by Sue Russoniello
Spring is almost here! While I was doing yard work on Saturday and it began to snow, I was also listening to the birds sing while they frolicked in the trees, which is definitely a sign of spring. The end of winter and arrival of spring is inevitable. It happens every year, even though right now we wonder if it ever will be warm enough to put away the winter coat.
Another inevitability is that as the semester winds down, students have turned their focus to finding summer and full time jobs. A student I know said to me this morning that her second round interview for Friday is a “last ditch effort” at finding a job for the summer. No, I told her, don’t give up. There are jobs out there to be had. Not everyone has lined up something yet. Look at the student survey results on our website; you’ll see that many students find their jobs and internships in April or May; some even later, though it might seem like you are the only one still looking. Keep an open, positive focus on finding an interesting thing to do this summer, or a full time opportunity if you’re graduating.
I know you’ve heard it before, but take the advice to heart. Continue to attend our workshops and programs, and stick around to speak with the alumni and other people on the panel or leading the workshop. Network with alumni, friends and family. It’s inevitable that you’ll make connections, hear about interesting opportunities, talk with someone who is very willing and able to help you with your search. Even if a contact doesn’t pan out for the immediate search, you never know when it’ll be helpful in the future, so make a note of their name and contact information and stay in touch with them.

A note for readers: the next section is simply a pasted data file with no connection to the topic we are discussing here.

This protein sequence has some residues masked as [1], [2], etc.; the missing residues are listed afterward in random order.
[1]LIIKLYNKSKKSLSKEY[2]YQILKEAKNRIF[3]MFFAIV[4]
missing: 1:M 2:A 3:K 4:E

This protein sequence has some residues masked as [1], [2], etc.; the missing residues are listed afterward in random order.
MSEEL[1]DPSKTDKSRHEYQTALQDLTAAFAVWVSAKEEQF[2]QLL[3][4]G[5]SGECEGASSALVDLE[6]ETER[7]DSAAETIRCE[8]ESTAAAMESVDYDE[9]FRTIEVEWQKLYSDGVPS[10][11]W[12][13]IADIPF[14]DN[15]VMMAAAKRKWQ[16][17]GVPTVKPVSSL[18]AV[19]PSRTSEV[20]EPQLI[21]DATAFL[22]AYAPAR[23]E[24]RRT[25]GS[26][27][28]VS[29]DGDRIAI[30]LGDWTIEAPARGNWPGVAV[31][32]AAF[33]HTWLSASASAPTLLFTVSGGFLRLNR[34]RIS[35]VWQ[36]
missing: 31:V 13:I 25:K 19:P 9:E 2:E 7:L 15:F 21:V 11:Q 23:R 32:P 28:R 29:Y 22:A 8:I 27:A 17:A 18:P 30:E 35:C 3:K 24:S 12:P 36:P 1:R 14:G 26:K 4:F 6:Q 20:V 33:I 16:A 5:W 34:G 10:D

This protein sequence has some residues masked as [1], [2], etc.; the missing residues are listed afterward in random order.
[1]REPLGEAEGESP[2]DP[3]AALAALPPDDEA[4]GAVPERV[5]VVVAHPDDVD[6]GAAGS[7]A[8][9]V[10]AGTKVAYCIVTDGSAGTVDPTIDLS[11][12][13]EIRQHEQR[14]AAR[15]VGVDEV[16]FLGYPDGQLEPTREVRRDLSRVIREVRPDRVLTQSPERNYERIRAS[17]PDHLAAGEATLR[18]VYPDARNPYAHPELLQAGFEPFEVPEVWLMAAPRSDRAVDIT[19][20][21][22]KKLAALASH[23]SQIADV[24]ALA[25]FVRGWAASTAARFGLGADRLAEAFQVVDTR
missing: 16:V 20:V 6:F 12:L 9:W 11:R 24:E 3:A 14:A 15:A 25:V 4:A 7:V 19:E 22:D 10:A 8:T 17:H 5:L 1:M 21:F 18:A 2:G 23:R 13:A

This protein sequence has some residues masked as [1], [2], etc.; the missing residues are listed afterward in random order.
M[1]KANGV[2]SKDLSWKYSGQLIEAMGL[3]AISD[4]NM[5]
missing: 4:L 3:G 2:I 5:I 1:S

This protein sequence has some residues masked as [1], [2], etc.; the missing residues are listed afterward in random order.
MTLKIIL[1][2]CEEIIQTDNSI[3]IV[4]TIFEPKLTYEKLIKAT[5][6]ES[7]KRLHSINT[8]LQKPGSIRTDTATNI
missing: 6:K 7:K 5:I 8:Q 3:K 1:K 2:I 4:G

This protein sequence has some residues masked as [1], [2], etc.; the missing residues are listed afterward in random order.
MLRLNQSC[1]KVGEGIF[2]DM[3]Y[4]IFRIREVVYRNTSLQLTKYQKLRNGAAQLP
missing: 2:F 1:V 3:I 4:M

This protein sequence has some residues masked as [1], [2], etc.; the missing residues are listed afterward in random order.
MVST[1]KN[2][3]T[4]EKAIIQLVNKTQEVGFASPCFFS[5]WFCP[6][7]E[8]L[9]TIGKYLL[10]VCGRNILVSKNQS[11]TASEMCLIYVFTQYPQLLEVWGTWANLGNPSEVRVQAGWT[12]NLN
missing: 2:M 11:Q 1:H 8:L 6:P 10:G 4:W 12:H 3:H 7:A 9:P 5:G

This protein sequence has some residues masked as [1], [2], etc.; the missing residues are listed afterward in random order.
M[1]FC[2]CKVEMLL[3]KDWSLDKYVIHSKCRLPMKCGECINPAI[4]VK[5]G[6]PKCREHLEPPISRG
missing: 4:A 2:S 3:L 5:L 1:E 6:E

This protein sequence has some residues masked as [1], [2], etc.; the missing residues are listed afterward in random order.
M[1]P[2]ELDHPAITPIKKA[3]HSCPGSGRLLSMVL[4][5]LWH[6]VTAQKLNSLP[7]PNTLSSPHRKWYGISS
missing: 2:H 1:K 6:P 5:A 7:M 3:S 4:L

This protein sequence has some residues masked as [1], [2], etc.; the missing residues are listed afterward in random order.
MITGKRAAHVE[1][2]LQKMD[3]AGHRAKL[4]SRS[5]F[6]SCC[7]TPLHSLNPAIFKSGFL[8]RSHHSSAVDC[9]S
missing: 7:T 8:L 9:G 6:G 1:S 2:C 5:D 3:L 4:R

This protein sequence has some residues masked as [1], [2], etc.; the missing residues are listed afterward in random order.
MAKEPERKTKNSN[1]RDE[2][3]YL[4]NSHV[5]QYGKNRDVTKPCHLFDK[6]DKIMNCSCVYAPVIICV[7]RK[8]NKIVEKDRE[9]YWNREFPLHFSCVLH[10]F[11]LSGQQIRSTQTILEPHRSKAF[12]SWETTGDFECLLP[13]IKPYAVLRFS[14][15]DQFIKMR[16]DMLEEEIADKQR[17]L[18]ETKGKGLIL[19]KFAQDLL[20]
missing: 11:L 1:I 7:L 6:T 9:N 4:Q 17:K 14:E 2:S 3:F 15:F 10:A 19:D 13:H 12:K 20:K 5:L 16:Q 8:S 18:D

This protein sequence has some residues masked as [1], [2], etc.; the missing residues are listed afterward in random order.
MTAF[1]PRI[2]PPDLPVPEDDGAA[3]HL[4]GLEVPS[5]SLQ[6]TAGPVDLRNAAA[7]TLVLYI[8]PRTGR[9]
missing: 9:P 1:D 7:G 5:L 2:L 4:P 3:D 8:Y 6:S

Look around you. Talk with people to whom you don’t usually reach out. Go to places where you might see and meet new people; talk about different things you’ve done and are interested in, even with people you think you know well, and you’ll be surprised what a small world it is. Meeting a friend’s new girlfriend, you discover that her mother knows your mother. Or that her sister studied abroad in the same program at the same time as your brother. An applicant for a job in our office turned out to be a friend of my soon to be daughter-in-law. Honestly, that gave him a leg up on the other candidates, and worked out well for both of us. With a bit of careful directing of the conversation, and prudent follow-ups, these connections might lead to job opportunities we would not have found otherwise.
So as inevitable as it is that winter leads to spring, it is also inevitable that you smart, hard-working Penn students will find great jobs. Some may take longer than others to find them, and you might not find your “dream” job right away. But keep looking. Keep a positive outlook. Keep reaching out to people, and the inevitable will happen.